The College, Career, and Community Writers Program 
answers the contemporary call for respectful argumentative discourse.  
The instructional resources help teachers and students read critically
explore multiple points of view, and finally take a stand on important issues.

Resources Update

Be sure to check out the premiere of American Creed on February 27th! You and your students are invited to add your stories to the conversation about our American Creed. This invitation to write is right in line with the goals of C3WP with a focus on meaningful civic participation and dialogue. Check out this Educator Innovator blog post to learn more and be sure to sign up for the American Creed Educator Resources website.  

We also have a new resource available, under Professional Development Resources, an infosheet called Quick Sort for Debriefing a Co-Taught Lesson.

Check out our newly posted resource, Approaches to Coaching, under Professional Development Design. 

C3WP Program Design Principles

Professional Development 
Intensive and embedded teacher-to-teacher PD to support classroom instruction in the teaching of argument writing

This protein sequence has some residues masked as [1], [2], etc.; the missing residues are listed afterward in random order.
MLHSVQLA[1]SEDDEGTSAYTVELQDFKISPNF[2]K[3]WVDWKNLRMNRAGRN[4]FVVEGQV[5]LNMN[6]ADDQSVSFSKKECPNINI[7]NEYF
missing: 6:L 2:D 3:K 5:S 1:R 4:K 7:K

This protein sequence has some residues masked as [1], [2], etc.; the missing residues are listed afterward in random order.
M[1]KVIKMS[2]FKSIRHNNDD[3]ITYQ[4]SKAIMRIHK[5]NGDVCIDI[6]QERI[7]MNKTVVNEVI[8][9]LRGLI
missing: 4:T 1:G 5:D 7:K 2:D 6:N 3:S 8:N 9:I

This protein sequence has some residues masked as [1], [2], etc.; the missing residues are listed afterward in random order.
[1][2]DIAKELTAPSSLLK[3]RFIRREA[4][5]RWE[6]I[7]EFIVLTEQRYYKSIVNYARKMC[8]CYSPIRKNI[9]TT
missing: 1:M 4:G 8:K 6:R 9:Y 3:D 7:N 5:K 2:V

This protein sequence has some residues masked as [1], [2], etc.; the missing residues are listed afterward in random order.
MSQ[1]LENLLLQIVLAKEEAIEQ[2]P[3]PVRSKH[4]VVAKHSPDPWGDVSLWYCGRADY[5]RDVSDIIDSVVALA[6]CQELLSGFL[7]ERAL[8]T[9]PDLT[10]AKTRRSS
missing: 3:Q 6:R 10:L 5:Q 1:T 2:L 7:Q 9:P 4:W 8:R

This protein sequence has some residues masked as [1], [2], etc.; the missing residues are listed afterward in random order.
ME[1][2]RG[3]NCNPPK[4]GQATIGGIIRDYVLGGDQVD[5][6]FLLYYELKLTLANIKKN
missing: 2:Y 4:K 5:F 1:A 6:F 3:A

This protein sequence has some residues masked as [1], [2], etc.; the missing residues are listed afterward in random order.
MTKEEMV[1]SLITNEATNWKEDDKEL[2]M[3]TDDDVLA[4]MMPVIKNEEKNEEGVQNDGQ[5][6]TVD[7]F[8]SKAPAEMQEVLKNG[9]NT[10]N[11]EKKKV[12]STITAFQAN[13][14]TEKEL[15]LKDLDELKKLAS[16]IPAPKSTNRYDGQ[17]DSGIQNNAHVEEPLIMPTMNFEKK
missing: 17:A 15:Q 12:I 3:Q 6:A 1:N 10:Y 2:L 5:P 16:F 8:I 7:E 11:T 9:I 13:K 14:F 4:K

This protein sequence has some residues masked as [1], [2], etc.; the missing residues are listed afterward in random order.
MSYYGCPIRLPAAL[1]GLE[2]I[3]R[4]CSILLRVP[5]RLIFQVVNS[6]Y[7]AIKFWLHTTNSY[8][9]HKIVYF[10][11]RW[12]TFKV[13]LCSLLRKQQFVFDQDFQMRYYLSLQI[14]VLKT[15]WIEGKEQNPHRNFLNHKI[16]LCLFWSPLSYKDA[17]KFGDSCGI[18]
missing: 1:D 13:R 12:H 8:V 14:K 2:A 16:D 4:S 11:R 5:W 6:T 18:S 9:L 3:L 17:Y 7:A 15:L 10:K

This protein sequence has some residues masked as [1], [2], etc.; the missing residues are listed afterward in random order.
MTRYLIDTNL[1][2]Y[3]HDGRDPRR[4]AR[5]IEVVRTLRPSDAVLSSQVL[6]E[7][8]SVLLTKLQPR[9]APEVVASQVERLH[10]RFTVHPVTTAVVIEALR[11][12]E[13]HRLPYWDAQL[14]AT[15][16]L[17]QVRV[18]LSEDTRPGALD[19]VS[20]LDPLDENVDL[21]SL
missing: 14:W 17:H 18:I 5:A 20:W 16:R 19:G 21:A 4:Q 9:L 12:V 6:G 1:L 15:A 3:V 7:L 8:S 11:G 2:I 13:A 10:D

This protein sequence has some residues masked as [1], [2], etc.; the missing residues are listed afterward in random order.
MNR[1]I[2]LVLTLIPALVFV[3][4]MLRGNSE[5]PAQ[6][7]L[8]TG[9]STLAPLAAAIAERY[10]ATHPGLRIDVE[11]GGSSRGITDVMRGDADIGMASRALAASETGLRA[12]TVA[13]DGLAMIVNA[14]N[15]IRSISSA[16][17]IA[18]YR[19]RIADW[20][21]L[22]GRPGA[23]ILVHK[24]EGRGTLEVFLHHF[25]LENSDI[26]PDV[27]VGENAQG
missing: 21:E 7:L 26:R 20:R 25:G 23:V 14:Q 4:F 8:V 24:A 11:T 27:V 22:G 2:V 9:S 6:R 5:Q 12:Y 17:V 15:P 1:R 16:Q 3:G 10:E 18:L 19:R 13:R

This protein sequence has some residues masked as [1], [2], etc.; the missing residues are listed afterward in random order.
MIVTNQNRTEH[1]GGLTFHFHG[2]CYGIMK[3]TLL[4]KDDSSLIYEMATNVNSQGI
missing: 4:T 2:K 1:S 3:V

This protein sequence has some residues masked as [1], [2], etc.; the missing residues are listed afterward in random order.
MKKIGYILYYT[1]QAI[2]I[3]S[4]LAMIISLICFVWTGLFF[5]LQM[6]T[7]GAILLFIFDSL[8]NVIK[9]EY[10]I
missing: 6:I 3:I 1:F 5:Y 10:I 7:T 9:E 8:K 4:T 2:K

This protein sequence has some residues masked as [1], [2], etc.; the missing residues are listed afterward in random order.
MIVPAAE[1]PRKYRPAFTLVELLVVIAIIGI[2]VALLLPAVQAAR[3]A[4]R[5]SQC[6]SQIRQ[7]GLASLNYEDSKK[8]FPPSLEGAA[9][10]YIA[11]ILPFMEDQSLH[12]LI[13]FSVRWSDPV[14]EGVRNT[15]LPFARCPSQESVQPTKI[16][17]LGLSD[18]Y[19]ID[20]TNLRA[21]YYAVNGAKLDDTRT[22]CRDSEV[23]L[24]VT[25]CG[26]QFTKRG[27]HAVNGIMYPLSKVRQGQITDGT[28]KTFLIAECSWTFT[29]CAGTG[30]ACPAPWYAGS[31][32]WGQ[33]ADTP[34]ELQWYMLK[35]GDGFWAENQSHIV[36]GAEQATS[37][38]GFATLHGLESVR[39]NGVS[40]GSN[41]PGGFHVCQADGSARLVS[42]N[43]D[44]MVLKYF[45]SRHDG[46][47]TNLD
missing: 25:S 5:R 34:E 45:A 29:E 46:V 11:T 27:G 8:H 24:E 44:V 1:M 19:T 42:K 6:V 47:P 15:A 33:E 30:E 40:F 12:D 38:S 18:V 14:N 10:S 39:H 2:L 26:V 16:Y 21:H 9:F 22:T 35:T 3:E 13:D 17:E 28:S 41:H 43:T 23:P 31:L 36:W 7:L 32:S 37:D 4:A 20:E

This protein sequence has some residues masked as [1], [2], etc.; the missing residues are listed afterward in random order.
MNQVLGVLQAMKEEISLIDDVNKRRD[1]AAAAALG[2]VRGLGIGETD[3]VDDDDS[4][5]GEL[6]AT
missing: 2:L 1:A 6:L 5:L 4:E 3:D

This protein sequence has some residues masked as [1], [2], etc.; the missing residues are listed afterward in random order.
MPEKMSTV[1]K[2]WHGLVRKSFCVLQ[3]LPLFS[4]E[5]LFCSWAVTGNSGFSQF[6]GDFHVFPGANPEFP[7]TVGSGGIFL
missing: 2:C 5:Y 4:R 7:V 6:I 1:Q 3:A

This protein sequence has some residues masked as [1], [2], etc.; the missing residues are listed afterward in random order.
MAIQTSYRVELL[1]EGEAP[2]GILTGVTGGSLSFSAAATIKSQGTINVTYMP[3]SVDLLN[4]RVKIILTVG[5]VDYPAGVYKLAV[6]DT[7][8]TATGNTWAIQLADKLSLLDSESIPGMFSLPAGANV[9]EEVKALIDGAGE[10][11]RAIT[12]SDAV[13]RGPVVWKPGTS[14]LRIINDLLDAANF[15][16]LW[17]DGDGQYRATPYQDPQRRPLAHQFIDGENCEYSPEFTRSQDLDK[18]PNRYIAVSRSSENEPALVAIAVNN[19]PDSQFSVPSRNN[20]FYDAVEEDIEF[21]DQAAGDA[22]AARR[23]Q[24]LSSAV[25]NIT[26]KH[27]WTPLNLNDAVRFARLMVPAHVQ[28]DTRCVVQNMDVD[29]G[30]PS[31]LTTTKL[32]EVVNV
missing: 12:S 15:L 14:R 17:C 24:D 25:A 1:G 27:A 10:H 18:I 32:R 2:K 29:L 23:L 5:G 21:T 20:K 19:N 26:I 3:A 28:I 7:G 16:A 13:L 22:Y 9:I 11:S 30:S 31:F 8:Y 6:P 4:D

Instructional Resources
A year-long arc of intentionally sequenced instructional resources that support students’ developing skills in writing arguments

Formative Assessment
A variety of easy-to-use formative assessment tools that help teachers determine what their students can do and where to focus next instructional steps

C3WP Instructional Resources Design Principles

1. A clear focus on a specific set of skills or practices in argument writing that build over the course of an academic year

2. Text sets that represent multiple perspectives on a single topic, beyond pro and con

3. Iterative reading and writing practices that build knowledge about a conversation focused on a single topic

4. Recursive claims that emerge and evolve through the reading and writing process

5. Organizational structures in argument that are intentional, designed to advance the argument, not based on formulas (e.g. five-paragraph theme)

6. Formative assessment opportunities embedded in classroom practice and professional conversations that identify areas of strength and inform next steps for teaching and learning